Brittany Rogers is an adult and three years away from her athletic career, but the cutting words from her childhood gymnastics coach still play like a broken record in her mind.
You are fat. You are stupid. You’re not good enough.
“I do not think I fully understood the extent of how bad it was until I was removed from the sport,” Rogers said. “And not until I was completely retired could I reflect and see how it has affected me personally today and the aftermath I still have to deal with.”
Rogers, who competed for Canada at both the 2012 and 2016 Olympics, is among dozens of current and retired gymnasts who wrote an open letter to Sport Canada about the abuse in their sport. Although alarming in all sports, emotional and physical abuse in gymnastics usually involves minors.
“Something new comes up almost every day,” he said. “My self-confidence is almost non-existent. I doubt myself. I can not even look at myself in the mirror sometimes because I am either so judgmental in my physical appearance or it has just instilled in me that I will never be good. enough.”
SE l Canadian gymnasts demand investigation of addiction, toxic culture:
Rogers, who weighed in at virtually every workout as a child, still trains six days a week because of his intense fear of gaining weight. She fears it. There is no joy in the process.
“People do not understand the long-term consequences of being told you’re fat, you’re stupid, you do not know how to do this,” said Penny Werthner, a sports psychologist and dean of kinesiology at the University of Calgary. “When you have been mentally, emotionally, physically, sexually abused, it has long-term and often lifelong consequences.”
The Canadian Minister of Sports, Pascale St-Onge, convened an emergency round table Thursday with representatives from national organizations such as the Canadian Olympic Committee and Own the Podium. The gymnasts said they were excluded from the conversation.
“There was frustration at not being invited to the table, neither bobsled, skeletal or gymnastics athletes,” said Kim Shore, a former member of Gymnastics Canada’s board and a former gymnast and gymnastics parent. “These are the two groups that we know are organized and galvanized and speak out.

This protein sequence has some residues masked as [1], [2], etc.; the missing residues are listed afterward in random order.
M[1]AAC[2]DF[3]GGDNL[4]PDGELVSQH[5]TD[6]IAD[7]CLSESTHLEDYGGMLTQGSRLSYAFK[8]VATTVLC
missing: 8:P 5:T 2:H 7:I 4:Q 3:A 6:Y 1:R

“This is a crisis that will only be resolved by getting the voices that demand change to the table,” the gymnasts tweeted under the handle @ Gym4ChangeCan. “Athletes are literally [asterisk]begging[asterisk] for change. And some of the organizations at the round table are the architects themselves and the enablers of the crisis we are now facing. “
The link to the open letter is below! It’s still open for signatures. Please cast your vote for gymnasts who demand change! https://t.co/YPdybFCqsD
St-Onge said she is accelerating plans for an independent safe sports mechanism within the Sports Dispute Resolution Center in Canada that will be mandatory for all national sports organizations. She promises it will be operational in late spring.
In what she called a safe sport “crisis” in Canada, St-Onge said there have been allegations of assault, sexual assault or misuse of funds against at least eight national sports organizations in the five months since she was appointed.
Virtually everyone agreed that the sports culture in Canada needs a major overhaul, so that abuse does not occur in the first place.
“Fun was taken from me at a very young age”
“The fun side of sports, fun was taken from me at a very young age,” said Rogers, who began gymnastics at the age of three. “I never remember having fun in gymnastics. It was a job. And you have no job when you are a child.”
Shore said the gymnasts made a list of actions. She would like to see, for example, daring bans on clubs. Parents should also be allowed to watch their children’s training – they are currently banned from many clubs.
Werthner, who has worked with many national and Olympic teams since 1985, said she is a “fan of the coach / athlete relationship.”
The two-time Olympic trampoline champion Rosie MacLennan was part of the round table as a COC athlete representative and felt optimistic.
“One could hear a sense of urgency from many of the stakeholders, which is necessary at this point,” MacLennan said. “Obviously, step one of many is coming.”
The 28-year-old Rogers wrote about her years of emotional abuse in a long Instagram post this week and received great support.
“It honestly brought tears to my eyes,” she said. “If I can touch one person or 100 people, it does not matter … I hope it encourages other people to share their stories.”
She works with digital advertising in Calgary and coaches children at night: “I want to be the support I never had. They have to have fun and they have to enjoy what they do. I just want it to be different for them. So I do everything I can to create a positive experience for them. “
SE l Athletes Describe Toxic Culture at the Bobsleigh Canada Skeleton: